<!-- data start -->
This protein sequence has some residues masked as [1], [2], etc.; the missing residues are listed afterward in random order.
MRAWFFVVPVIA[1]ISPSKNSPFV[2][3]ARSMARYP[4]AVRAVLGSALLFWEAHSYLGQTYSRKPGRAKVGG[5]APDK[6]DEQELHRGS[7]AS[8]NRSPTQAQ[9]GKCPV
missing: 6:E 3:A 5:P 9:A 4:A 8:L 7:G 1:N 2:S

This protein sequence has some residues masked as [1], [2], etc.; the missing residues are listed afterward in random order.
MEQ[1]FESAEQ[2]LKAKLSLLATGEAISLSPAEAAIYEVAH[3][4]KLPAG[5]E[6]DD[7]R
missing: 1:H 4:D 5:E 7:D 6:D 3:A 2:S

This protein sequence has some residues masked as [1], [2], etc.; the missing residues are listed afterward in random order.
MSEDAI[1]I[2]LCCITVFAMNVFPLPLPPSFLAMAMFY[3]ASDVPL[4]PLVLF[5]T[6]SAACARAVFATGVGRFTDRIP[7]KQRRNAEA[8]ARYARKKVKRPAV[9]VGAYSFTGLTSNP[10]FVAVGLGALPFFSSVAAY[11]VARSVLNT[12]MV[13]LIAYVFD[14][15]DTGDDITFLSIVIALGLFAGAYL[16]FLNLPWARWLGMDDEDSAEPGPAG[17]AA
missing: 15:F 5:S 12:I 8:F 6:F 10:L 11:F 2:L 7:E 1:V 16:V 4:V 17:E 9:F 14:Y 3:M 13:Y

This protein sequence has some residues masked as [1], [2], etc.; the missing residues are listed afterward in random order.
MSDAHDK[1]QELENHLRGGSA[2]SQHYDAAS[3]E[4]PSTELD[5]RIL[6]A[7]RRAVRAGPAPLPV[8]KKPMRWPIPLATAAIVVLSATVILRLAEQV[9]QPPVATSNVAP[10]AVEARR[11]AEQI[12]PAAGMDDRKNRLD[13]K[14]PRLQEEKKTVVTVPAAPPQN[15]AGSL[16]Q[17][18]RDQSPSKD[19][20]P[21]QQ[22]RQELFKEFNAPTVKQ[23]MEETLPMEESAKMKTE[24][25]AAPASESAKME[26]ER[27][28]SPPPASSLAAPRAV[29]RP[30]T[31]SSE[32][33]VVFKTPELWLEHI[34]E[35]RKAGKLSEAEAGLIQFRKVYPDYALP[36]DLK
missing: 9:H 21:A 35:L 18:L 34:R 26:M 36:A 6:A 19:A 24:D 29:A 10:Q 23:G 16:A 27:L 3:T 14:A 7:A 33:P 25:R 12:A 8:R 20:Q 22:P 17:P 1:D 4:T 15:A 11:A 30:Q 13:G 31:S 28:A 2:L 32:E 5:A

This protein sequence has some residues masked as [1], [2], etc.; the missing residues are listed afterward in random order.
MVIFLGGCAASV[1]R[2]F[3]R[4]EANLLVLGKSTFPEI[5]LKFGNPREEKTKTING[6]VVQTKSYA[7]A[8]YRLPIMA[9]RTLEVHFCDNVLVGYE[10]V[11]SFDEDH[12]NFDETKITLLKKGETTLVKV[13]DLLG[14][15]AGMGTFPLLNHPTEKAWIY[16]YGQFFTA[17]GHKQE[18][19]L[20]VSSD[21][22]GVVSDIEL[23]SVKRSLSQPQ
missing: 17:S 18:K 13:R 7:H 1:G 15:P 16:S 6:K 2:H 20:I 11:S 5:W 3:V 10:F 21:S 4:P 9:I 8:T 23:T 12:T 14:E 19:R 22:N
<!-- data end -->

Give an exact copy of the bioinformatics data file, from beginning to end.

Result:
This protein sequence has some residues masked as [1], [2], etc.; the missing residues are listed afterward in random order.
MRAWFFVVPVIA[1]ISPSKNSPFV[2][3]ARSMARYP[4]AVRAVLGSALLFWEAHSYLGQTYSRKPGRAKVGG[5]APDK[6]DEQELHRGS[7]AS[8]NRSPTQAQ[9]GKCPV
missing: 6:E 3:A 5:P 9:A 4:A 8:L 7:G 1:N 2:S

This protein sequence has some residues masked as [1], [2], etc.; the missing residues are listed afterward in random order.
MEQ[1]FESAEQ[2]LKAKLSLLATGEAISLSPAEAAIYEVAH[3][4]KLPAG[5]E[6]DD[7]R
missing: 1:H 4:D 5:E 7:D 6:D 3:A 2:S

This protein sequence has some residues masked as [1], [2], etc.; the missing residues are listed afterward in random order.
MSEDAI[1]I[2]LCCITVFAMNVFPLPLPPSFLAMAMFY[3]ASDVPL[4]PLVLF[5]T[6]SAACARAVFATGVGRFTDRIP[7]KQRRNAEA[8]ARYARKKVKRPAV[9]VGAYSFTGLTSNP[10]FVAVGLGALPFFSSVAAY[11]VARSVLNT[12]MV[13]LIAYVFD[14][15]DTGDDITFLSIVIALGLFAGAYL[16]FLNLPWARWLGMDDEDSAEPGPAG[17]AA
missing: 15:F 5:S 12:I 8:F 6:F 10:L 11:F 2:L 7:E 1:V 16:V 4:V 17:E 9:F 14:Y 3:M 13:Y

This protein sequence has some residues masked as [1], [2], etc.; the missing residues are listed afterward in random order.
MSDAHDK[1]QELENHLRGGSA[2]SQHYDAAS[3]E[4]PSTELD[5]RIL[6]A[7]RRAVRAGPAPLPV[8]KKPMRWPIPLATAAIVVLSATVILRLAEQV[9]QPPVATSNVAP[10]AVEARR[11]AEQI[12]PAAGMDDRKNRLD[13]K[14]PRLQEEKKTVVTVPAAPPQN[15]AGSL[16]Q[17][18]RDQSPSKD[19][20]P[21]QQ[22]RQELFKEFNAPTVKQ[23]MEETLPMEESAKMKTE[24][25]AAPASESAKME[26]ER[27][28]SPPPASSLAAPRAV[29]RP[30]T[31]SSE[32][33]VVFKTPELWLEHI[34]E[35]RKAGKLSEAEAGLIQFRKVYPDYALP[36]DLK
missing: 9:H 21:A 35:L 18:L 34:R 26:M 36:A 6:A 19:A 24:D 29:A 10:Q 23:G 16:A 27:L 3:T 14:A 7:A 33:P 25:R 12:A 8:R 20:Q 22:P 17:P 1:D 4:T 15:A 11:A 30:Q 13:G 31:S 28:A 2:L 32:E 5:A

This protein sequence has some residues masked as [1], [2], etc.; the missing residues are listed afterward in random order.
MVIFLGGCAASV[1]R[2]F[3]R[4]EANLLVLGKSTFPEI[5]LKFGNPREEKTKTING[6]VVQTKSYA[7]A[8]YRLPIMA[9]RTLEVHFCDNVLVGYE[10]V[11]SFDEDH[12]NFDETKITLLKKGETTLVKV[13]DLLG[14][15]AGMGTFPLLNHPTEKAWIY[16]YGQFFTA[17]GHKQE[18][19]L[20]VSSD[21][22]GVVSDIEL[23]SVKRSLSQPQ
missing: 17:S 18:K 13:R 7:H 1:G 15:P 16:S 6:K 2:H 20:I 11:S 5:W 3:V 10:F 21:S 4:P 9:I 8:T 23:T 12:T 14:E 19:R 22:N